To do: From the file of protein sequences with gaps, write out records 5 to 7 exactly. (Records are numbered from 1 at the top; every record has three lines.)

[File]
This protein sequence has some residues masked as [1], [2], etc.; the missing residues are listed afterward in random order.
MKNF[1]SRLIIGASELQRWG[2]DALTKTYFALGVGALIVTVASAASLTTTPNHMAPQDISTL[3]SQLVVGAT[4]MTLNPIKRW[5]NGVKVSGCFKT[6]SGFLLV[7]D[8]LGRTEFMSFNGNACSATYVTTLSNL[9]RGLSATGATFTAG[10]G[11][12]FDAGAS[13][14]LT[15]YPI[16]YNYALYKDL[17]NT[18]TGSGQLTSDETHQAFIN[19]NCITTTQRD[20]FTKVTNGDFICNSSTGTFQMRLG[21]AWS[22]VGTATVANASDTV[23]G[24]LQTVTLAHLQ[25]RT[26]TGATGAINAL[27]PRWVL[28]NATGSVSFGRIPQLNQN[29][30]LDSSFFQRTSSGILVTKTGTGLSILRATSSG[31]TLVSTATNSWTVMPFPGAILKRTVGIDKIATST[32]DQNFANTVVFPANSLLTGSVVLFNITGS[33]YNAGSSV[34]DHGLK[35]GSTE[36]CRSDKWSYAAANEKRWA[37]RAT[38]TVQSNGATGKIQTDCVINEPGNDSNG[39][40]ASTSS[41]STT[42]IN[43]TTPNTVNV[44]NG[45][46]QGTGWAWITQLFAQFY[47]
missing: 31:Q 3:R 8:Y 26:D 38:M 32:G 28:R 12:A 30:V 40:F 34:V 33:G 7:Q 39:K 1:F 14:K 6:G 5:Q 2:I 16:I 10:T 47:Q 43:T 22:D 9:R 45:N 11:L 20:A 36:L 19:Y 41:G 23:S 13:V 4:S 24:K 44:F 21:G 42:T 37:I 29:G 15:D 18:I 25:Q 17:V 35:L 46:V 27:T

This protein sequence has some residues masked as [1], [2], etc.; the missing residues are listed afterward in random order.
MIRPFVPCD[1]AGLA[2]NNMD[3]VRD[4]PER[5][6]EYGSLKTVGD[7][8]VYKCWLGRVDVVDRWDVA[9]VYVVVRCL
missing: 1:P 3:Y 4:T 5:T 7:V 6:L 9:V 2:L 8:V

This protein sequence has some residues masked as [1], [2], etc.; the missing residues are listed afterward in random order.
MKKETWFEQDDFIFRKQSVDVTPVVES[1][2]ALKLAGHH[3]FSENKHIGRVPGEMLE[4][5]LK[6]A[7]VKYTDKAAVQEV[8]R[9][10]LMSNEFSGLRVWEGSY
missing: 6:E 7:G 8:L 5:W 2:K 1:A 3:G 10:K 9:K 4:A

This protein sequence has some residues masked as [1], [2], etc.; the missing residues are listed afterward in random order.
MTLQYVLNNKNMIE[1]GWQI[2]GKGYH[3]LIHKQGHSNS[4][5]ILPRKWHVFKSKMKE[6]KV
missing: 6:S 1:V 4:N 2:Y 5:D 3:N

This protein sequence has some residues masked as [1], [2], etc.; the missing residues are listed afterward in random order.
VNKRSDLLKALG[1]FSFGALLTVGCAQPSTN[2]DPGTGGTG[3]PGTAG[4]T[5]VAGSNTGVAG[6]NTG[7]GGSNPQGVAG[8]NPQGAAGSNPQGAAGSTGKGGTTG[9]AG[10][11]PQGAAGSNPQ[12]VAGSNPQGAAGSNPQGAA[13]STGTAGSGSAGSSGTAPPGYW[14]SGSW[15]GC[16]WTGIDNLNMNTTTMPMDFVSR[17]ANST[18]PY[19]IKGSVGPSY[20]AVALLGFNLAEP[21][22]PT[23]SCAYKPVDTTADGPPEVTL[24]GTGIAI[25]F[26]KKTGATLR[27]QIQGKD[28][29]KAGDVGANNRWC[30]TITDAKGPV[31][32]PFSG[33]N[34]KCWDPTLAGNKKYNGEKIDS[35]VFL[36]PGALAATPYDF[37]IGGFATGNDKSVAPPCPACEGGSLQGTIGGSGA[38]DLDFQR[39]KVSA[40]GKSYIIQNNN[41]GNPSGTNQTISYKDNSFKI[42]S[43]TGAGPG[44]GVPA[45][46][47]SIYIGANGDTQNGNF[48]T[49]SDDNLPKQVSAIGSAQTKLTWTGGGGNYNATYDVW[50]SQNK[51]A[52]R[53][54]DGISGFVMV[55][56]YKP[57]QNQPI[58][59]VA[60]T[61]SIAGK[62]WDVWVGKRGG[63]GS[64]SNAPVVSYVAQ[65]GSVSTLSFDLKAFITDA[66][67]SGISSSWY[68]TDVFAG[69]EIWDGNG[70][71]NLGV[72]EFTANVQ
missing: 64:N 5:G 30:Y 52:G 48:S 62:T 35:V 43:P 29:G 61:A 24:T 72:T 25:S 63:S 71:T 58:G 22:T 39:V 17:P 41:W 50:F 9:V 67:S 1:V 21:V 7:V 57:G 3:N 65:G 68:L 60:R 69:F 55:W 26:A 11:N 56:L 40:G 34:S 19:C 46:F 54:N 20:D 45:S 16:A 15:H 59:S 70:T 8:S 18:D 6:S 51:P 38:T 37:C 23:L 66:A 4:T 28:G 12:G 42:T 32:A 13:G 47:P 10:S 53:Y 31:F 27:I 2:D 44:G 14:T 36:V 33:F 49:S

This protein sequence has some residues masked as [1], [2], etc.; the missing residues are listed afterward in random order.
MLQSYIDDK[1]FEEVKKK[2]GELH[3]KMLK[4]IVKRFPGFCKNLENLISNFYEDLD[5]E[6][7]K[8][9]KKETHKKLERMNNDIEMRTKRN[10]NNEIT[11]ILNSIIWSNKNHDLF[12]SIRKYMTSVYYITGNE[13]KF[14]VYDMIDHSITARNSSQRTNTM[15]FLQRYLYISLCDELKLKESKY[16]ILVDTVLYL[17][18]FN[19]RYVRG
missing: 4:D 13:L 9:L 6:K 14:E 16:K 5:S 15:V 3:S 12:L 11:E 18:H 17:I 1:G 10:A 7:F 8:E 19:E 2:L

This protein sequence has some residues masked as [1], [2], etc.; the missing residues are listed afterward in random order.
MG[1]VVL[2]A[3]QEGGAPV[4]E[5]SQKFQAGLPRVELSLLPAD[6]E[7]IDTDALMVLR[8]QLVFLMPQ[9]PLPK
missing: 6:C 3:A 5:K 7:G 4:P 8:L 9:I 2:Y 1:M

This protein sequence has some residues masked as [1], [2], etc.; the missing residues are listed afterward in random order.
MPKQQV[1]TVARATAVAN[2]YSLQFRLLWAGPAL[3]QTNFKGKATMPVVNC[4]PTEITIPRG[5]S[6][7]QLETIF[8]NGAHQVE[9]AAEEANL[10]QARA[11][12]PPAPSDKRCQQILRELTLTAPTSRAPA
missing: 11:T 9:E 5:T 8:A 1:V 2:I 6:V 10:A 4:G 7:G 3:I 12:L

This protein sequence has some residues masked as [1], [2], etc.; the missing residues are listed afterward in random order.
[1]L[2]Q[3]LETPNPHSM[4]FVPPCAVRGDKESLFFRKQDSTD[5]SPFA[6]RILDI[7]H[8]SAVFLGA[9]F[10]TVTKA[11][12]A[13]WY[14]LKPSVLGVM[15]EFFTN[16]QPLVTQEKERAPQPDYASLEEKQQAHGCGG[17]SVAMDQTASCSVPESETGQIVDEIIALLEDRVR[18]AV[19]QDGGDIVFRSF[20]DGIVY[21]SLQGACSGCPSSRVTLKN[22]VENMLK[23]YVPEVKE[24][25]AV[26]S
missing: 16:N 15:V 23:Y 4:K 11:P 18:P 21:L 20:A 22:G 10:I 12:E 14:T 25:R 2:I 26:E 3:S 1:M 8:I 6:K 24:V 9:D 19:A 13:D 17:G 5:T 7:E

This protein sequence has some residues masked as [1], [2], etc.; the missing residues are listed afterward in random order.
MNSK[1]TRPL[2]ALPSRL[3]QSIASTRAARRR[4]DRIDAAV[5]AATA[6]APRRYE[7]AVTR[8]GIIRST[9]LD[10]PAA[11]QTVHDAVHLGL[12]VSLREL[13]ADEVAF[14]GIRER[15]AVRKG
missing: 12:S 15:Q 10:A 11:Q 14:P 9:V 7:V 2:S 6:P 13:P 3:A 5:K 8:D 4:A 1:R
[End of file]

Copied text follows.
This protein sequence has some residues masked as [1], [2], etc.; the missing residues are listed afterward in random order.
VNKRSDLLKALG[1]FSFGALLTVGCAQPSTN[2]DPGTGGTG[3]PGTAG[4]T[5]VAGSNTGVAG[6]NTG[7]GGSNPQGVAG[8]NPQGAAGSNPQGAAGSTGKGGTTG[9]AG[10][11]PQGAAGSNPQ[12]VAGSNPQGAAGSNPQGAA[13]STGTAGSGSAGSSGTAPPGYW[14]SGSW[15]GC[16]WTGIDNLNMNTTTMPMDFVSR[17]ANST[18]PY[19]IKGSVGPSY[20]AVALLGFNLAEP[21][22]PT[23]SCAYKPVDTTADGPPEVTL[24]GTGIAI[25]F[26]KKTGATLR[27]QIQGKD[28][29]KAGDVGANNRWC[30]TITDAKGPV[31][32]PFSG[33]N[34]KCWDPTLAGNKKYNGEKIDS[35]VFL[36]PGALAATPYDF[37]IGGFATGNDKSVAPPCPACEGGSLQGTIGGSGA[38]DLDFQR[39]KVSA[40]GKSYIIQNNN[41]GNPSGTNQTISYKDNSFKI[42]S[43]TGAGPG[44]GVPA[45][46][47]SIYIGANGDTQNGNF[48]T[49]SDDNLPKQVSAIGSAQTKLTWTGGGGNYNATYDVW[50]SQNK[51]A[52]R[53][54]DGISGFVMV[55][56]YKP[57]QNQPI[58][59]VA[60]T[61]SIAGK[62]WDVWVGKRGG[63]GS[64]SNAPVVSYVAQ[65]GSVSTLSFDLKAFITDA[66][67]SGISSSWY[68]TDVFAG[69]EIWDGNG[70][71]NLGV[72]EFTANVQ
missing: 64:N 5:G 30:Y 52:G 48:S 62:T 35:V 43:P 29:G 61:A 24:T 72:T 25:S 63:S 71:T 58:G 22:T 39:V 17:P 41:W 50:F 9:V 67:S 1:V 21:V 7:V 57:G 3:N 65:G 68:L 60:R 69:F 55:W 26:A 11:N 56:L 40:G 34:S 19:C 46:F 54:N 20:D 45:S 16:A 15:H 59:S 70:T 8:S 18:D 6:S 51:P 38:T 37:C 23:L 66:A 4:T 28:G 12:G 42:T 32:A 13:G 47:P 10:S 53:Y 31:F 27:I 2:D 44:G 14:T 36:V 33:F 49:S

This protein sequence has some residues masked as [1], [2], etc.; the missing residues are listed afterward in random order.
MLQSYIDDK[1]FEEVKKK[2]GELH[3]KMLK[4]IVKRFPGFCKNLENLISNFYEDLD[5]E[6][7]K[8][9]KKETHKKLERMNNDIEMRTKRN[10]NNEIT[11]ILNSIIWSNKNHDLF[12]SIRKYMTSVYYITGNE[13]KF[14]VYDMIDHSITARNSSQRTNTM[15]FLQRYLYISLCDELKLKESKY[16]ILVDTVLYL[17][18]FN[19]RYVRG
missing: 4:D 13:L 9:L 6:K 14:E 16:K 5:S 15:V 3:S 12:L 11:E 18:H 17:I 1:G 10:A 7:F 8:E 19:E 2:L

This protein sequence has some residues masked as [1], [2], etc.; the missing residues are listed afterward in random order.
MG[1]VVL[2]A[3]QEGGAPV[4]E[5]SQKFQAGLPRVELSLLPAD[6]E[7]IDTDALMVLR[8]QLVFLMPQ[9]PLPK
missing: 6:C 3:A 5:K 7:G 4:P 8:L 9:I 2:Y 1:M